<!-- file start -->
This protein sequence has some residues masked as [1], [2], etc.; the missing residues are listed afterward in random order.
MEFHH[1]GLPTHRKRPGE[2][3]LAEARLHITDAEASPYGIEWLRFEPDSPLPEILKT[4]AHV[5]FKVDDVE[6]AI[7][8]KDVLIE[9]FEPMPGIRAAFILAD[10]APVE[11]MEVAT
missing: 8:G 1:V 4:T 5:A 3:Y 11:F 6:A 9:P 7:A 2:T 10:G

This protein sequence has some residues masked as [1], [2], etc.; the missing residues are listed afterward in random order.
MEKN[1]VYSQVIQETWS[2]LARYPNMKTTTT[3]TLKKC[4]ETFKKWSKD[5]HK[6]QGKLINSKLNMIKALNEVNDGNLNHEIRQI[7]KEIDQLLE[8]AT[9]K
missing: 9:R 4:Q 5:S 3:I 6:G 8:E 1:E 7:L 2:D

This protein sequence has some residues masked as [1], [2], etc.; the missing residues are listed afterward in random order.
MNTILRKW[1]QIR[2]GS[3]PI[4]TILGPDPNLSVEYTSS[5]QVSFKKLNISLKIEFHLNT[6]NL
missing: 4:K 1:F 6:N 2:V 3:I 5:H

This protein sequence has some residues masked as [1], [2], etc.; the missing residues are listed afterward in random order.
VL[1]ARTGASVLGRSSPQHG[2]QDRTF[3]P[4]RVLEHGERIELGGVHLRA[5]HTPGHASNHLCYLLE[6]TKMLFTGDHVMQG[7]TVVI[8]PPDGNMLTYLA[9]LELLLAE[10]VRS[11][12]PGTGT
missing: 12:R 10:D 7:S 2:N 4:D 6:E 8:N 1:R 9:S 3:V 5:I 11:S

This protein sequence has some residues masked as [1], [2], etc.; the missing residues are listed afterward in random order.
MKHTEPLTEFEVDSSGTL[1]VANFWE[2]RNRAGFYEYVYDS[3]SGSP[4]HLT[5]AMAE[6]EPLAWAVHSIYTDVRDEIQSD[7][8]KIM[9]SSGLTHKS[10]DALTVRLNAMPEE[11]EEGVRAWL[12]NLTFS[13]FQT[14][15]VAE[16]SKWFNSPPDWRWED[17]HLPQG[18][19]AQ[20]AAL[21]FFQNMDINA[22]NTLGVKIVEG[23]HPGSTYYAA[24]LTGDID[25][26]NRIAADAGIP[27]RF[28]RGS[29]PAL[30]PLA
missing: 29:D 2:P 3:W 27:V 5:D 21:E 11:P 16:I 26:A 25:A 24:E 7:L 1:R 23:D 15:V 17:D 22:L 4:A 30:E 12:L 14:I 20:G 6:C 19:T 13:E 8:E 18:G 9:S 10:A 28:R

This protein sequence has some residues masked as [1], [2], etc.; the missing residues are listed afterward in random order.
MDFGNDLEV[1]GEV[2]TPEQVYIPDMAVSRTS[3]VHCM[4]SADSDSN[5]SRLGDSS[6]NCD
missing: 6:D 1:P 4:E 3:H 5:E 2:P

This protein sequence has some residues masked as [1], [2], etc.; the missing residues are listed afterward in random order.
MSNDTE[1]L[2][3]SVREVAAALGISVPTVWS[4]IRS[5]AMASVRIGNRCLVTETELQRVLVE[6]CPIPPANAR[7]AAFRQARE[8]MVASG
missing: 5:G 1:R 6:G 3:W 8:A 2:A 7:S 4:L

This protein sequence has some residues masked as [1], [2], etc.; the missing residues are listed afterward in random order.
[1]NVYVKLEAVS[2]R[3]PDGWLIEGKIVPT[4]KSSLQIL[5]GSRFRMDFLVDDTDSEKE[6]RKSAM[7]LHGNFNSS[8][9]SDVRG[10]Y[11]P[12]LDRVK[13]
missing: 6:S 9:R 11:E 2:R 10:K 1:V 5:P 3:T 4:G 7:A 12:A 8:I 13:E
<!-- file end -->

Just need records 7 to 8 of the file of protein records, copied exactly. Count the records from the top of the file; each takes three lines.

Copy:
This protein sequence has some residues masked as [1], [2], etc.; the missing residues are listed afterward in random order.
MSNDTE[1]L[2][3]SVREVAAALGISVPTVWS[4]IRS[5]AMASVRIGNRCLVTETELQRVLVE[6]CPIPPANAR[7]AAFRQARE[8]MVASG
missing: 5:G 1:R 6:G 3:W 8:A 2:A 7:S 4:L

This protein sequence has some residues masked as [1], [2], etc.; the missing residues are listed afterward in random order.
[1]NVYVKLEAVS[2]R[3]PDGWLIEGKIVPT[4]KSSLQIL[5]GSRFRMDFLVDDTDSEKE[6]RKSAM[7]LHGNFNSS[8][9]SDVRG[10]Y[11]P[12]LDRVK[13]
missing: 6:S 9:R 11:E 2:R 10:K 1:V 5:P 3:T 4:G 7:A 12:A 8:I 13:E